November 15, 2013

Windsor Craft Beer Festival

Drive far enough South in Ontario and you will end up in the city of Windsor. It is known as the City of Roses. It is surrounded by lush farmlands and boasts some lovely wineries. It is a historic city that has come to be known for the auto industry though it is so much more than that.

It is also For Barely or For Wort's hometown.

In January, Windsor Eats with Motorburger/Motor Craft Ales announced they were hosting Windsor's first Craft Beer Festival. 

We love beer festivals and the chance to attend the first one in the city we were born and grew up in was very exciting.

The festival itself was set up in an outdoor space right across from the city's own craft brewery Walkerville Brewery.  Attendees were able to sample outside and then head into the brewery to warm up, see their set up and sample even more of their beer.

Inside Walkerville warming up and having a pint.

 Nice big set up for Walkerville Brewery

Organizers, Adriano and Pina Ciotoli did a great job of making the whole thing come together. Ten breweries attended with nine of them pouring samples for attendees.  Motor Craft Ales was not able to serve their brews off site as paperwork did not come through in time (We went to eat at Motorburger and tried their beers there.  Well worth a trip. Try the Dragula or the Big Block Brown!)

Barley and Wort with Adriano Ciotoli of Windsor Eats

Ottawa's own Broadhead Brewery as well as Van Kleek's Beau's Brewery made the drive down for the festival. They joined Lake of Bays Brewery, Bayside Brewery, Walkerville Brewery, McAuslan Brewery, Highlander Brewery, Mill St Brewery and Wellington Brewery.

Rocking the kilts, gentlemen of Highlander Brewery!
 Bayside Brewery
 Walkerville Brewery's table outside.
 Ottawa's Broadhead Brewery. Way to support new festivals guys!
We were told the Longshot White and Darkhorse Stout were the big hits at their booth.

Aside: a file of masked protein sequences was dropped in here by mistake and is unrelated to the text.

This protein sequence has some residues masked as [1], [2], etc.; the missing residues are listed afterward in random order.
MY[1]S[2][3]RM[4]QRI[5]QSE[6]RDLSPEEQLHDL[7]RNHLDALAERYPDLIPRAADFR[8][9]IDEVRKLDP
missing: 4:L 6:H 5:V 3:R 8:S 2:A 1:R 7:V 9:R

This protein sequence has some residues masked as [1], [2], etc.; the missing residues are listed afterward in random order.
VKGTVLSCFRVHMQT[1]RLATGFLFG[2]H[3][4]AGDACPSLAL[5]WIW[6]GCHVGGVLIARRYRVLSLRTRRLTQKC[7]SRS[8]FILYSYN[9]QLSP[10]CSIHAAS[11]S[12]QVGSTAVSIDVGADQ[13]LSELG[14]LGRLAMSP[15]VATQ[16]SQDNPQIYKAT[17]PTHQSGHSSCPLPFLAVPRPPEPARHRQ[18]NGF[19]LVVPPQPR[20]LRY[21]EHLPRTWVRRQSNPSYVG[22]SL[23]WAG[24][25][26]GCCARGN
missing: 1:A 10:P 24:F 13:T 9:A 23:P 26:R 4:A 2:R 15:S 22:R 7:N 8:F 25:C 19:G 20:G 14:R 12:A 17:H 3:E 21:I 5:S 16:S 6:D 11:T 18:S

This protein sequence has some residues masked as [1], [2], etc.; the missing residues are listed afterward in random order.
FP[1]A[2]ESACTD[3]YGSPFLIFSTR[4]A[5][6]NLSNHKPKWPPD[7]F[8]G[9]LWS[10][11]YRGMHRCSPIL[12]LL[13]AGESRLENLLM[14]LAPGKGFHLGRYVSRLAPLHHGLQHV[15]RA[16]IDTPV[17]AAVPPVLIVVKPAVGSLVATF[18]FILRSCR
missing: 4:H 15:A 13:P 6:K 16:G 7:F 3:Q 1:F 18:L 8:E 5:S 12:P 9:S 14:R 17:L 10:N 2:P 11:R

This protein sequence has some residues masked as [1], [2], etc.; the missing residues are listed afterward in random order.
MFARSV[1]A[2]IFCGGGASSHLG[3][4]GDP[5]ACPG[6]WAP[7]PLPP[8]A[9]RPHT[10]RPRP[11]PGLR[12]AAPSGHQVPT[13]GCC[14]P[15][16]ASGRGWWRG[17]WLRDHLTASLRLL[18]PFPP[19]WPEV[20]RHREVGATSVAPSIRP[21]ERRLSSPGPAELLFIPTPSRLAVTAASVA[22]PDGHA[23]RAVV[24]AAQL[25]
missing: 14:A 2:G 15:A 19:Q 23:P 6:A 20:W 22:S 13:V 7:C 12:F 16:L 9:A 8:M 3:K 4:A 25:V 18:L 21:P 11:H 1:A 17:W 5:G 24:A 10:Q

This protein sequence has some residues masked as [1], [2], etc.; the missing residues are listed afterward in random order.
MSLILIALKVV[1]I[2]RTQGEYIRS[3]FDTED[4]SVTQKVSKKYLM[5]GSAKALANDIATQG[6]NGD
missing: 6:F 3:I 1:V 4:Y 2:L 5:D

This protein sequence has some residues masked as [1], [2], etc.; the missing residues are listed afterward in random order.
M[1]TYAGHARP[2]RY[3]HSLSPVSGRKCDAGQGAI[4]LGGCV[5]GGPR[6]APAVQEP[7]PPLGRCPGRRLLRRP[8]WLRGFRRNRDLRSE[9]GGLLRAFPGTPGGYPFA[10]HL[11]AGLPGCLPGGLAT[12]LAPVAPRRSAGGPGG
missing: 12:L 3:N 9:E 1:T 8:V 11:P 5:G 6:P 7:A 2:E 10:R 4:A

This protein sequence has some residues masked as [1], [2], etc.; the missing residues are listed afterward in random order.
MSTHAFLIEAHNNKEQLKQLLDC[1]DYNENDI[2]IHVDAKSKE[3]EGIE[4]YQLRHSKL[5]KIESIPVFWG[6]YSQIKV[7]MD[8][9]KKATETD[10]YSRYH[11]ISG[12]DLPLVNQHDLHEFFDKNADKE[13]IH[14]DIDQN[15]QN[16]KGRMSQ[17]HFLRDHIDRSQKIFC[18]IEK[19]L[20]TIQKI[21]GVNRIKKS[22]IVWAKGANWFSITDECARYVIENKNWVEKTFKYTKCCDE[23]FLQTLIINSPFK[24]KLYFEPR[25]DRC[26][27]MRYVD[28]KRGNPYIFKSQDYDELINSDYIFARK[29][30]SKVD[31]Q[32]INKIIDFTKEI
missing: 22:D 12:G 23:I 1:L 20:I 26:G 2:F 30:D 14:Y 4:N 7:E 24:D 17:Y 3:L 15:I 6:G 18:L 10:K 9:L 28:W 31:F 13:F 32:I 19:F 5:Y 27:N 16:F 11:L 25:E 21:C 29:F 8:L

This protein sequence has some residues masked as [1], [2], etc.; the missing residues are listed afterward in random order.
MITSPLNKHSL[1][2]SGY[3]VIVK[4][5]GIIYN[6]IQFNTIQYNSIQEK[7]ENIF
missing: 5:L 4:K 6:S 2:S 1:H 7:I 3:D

Highlight beers included:

Lake of Bays-Top Shelf
St Ambroise-Apricot Wheat
Wellington-Shadow Play
Broadhead-Grindstone Amber
Highlander-Wallaceburg Ale



Windsor Eats' Adriano and Pina were gracious enough to sit down with us to discuss the festival.

What made you want to put on the Windsor Craft Beer Festival?

Adriano: Well we have been doing Windsor Eats, the food and drink guide for about ten years now so everything we do revolves around food and drink. We have had the plan for the craft beer festival for about two or three years now but there was no craft beers based in Windsor.  It was not the best time to launch. So while the rest of the province was booming, Windsor was a bit stagnant.  Within the last year Walkerville Brewery has popped up and Motor Burger launched Motor Craft Ales. Also there are two or three more in the planning stages so we figured this is the perfect time. People are getting excited about it, people are realizing the quality of Ontario craft beers.  We decided this was the year.

Pina: Windsor is a beer drinking town. Windsor really loves their beer. Our whole thing was to get people to realize how much Windsor has to offer. We are very fortunate here, we have lots of agriculture and we are blessed in what we have here. When Walkerville Brewery opened it was very exciting. It is a great compliment to the wine industry as well. When we started in January and  then when tickets sales started we knew hit on something.

What were you expecting in terms of attendance?

Adriano: We were expecting, in our heads, a realistic of number of 500 Friday, 1000 to 1200 Saturday. As we started seeing advance tickets sales we had to start bumping that up. We hit over 1000 on Friday. Advance sales for Saturday were over 1400. There is a chance we will hit capacity late Saturday night and have to turn people away at the door.

How did you choose the breweries you approached for the festival?  Obviously Walkerville and Motor Craft were easy being the Windsor breweries but what about the rest?

Adriano: We were open to any Ontario craft brewery. We did not want exclude anyone. It was obviously for craft breweries only but that was the only limit.  We were very fortunate that we were able to get St. Ambroise on board. That was an added bonus to say we had a Quebec brewery.

Pina: Convincing brewers to take a chance on Windsor was a bit more difficult. It was also a first time event and we had no numbers to base it on. Distance was a big factor as well.

Did you run into a problem with it also being the same weekend as Cask Days, with breweries being over stretched as craftbreweries tend to be small?

Adriano: We definitely did hear that. Also distance.  Even though we had Beau's and Broadhead come down from Ottawa, we had a lot of breweries respond saying they did not have the staff to send down.

Some festivals allow breweries to send down kegs and have volunteers serve. Did you put that out as an option or did you want a representative from the brewery to attend?

Adriano: We wanted the representative. Especially because Windsor is sort of new to the craft beer scene. We wanted the reps here so that if people wanted to talk to them they were getting all the details about the beer from a professional that is involved in the beer and properly discussing it.

Why theme of 1885?